Greater diversity in the workforce can provide major benefits for businesses, says Anne Timpany.

How important is diversity in our industry? As we live in a multi-cultural society it might seem obvious that it is very important, yet the word ‘diversity’ has far greater meaning and implications than just a cultural mix.

In both the domestic and commercial plumbing sectors we have welcomed many non-UK nationals to work in plumbing for years, and we hope that situation won’t change after Brexit.

However, diversity is also about getting more women into plumbing; encouraging more people from the LGBT community to choose plumbing as an attractive career option; actively promoting plumbing to ethnic minorities; and also welcoming disabled people as well.

A diverse workforce is known to improve productivity. Wider cultural and language skills can lead to greater reach for the business and, in what has been a fairly traditional trade for many years, a wider cross-section of people can also bring in fresh creative ideas and new perspectives.

At On Tap Plumbers we have 50 plumbers and seven apprentices across seven construction sites in London.

The Office of National Statistics’ most recent Labour Force Survey found that 45% of London construction workers were born overseas, and this is a fair reflection of the diversity we see within our own workforce.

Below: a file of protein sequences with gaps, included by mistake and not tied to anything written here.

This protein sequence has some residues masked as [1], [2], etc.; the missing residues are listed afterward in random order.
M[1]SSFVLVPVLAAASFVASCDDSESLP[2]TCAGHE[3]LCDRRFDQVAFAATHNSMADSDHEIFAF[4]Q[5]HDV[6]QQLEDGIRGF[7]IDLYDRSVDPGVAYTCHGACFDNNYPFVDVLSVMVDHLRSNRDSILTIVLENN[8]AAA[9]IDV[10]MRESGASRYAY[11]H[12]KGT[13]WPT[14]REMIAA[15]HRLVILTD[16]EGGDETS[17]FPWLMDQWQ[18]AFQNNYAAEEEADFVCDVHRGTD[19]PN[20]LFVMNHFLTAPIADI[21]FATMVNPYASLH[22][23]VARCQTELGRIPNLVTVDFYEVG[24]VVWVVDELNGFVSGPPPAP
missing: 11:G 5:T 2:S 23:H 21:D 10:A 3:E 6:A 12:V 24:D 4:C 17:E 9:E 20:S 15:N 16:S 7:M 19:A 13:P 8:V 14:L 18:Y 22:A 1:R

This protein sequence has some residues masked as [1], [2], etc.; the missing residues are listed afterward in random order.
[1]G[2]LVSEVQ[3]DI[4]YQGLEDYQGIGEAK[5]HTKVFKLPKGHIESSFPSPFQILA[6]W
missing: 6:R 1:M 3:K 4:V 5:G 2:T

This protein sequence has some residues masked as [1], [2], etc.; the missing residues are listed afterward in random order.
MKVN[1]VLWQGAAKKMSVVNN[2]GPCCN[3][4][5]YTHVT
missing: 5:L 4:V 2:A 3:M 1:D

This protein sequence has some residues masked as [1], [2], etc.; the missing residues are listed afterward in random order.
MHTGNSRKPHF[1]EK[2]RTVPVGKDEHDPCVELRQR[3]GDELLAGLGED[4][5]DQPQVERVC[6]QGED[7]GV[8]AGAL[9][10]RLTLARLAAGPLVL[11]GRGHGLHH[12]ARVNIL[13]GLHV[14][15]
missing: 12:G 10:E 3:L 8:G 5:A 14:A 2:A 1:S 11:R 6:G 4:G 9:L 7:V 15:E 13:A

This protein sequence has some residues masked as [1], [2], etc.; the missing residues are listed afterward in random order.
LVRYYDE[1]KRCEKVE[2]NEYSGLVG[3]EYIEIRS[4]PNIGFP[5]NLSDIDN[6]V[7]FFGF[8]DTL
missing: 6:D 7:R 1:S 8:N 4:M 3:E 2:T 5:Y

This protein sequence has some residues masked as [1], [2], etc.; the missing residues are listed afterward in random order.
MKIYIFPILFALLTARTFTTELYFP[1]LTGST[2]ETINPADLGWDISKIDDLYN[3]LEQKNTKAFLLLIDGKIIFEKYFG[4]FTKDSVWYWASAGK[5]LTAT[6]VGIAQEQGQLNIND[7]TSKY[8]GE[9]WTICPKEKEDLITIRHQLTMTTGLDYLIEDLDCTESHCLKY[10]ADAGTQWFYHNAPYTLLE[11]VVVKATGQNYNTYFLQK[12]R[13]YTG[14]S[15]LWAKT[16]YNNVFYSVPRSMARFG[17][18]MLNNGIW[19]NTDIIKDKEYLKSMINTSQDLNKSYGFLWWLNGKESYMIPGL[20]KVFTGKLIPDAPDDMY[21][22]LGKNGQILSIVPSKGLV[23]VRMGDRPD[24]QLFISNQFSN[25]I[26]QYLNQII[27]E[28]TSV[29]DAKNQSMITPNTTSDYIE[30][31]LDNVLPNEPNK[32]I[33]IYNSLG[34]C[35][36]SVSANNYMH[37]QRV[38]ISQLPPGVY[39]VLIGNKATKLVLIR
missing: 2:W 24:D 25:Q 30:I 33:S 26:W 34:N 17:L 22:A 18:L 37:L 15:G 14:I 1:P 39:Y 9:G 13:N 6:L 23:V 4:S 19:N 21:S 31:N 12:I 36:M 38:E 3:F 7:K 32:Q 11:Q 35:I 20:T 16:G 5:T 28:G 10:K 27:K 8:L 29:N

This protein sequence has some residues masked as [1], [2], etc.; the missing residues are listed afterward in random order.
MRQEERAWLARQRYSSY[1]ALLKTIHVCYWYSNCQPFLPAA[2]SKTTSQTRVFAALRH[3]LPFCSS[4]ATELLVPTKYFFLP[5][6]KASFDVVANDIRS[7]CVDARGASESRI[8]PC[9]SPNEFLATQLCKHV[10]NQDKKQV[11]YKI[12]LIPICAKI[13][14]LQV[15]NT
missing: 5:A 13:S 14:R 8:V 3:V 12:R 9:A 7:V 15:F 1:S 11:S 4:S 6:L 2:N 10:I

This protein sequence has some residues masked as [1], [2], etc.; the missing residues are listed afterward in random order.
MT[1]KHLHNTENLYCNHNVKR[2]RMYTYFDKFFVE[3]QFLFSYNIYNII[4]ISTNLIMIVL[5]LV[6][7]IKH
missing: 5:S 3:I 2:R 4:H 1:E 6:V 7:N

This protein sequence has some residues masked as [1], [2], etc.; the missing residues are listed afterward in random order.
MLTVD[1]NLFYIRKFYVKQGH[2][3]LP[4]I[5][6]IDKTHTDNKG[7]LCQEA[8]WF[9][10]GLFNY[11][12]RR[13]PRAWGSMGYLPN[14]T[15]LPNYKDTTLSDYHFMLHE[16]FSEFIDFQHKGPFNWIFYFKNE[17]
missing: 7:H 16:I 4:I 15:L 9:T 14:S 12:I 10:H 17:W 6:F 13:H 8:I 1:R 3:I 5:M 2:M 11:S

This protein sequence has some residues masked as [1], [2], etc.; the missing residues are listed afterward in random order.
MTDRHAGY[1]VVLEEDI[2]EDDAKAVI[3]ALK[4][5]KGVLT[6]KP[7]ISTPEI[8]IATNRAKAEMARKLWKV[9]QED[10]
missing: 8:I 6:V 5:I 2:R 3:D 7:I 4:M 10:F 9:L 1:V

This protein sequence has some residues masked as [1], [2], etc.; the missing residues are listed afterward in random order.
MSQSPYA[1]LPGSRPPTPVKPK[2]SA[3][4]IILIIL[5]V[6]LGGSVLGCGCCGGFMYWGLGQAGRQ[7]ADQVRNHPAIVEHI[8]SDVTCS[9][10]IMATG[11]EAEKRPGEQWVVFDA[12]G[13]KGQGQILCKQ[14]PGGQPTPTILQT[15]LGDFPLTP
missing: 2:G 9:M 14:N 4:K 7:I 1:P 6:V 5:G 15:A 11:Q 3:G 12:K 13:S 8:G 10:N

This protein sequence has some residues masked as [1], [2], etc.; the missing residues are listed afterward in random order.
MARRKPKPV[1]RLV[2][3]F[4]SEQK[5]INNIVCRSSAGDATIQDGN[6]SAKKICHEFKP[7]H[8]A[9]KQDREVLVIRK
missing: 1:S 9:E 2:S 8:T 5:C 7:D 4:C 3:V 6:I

Just recently we engaged a plumber, George, who emigrated from New Zealand to the UK with his British wife. He found us on the internet, impressed us with his excellent qualifications and we were delighted to give him a job when he arrived.

Since then he’s been promoted to become our new Training and Development Manager, working with our apprentices and plumbers, going into schools and colleges to inspire the next generation of plumbers.

As well as his evident skills, George has also worked for his father’s company in New Zealand, which is one of the leading commercial plumbing firms in the country.

This means he has brought with him a wealth of knowledge and experience that will help us to scale up considerably.

It seems so very last century not to be open minded about diversity and what it can and does bring to our industry. Whatever someone’s age, race, creed, colour or personal preferences, their ability to do the job well, be reliable, turn up on time and make the customer happy are surely the most important considerations.

Anne Timpany is Director at On Tap Plumbers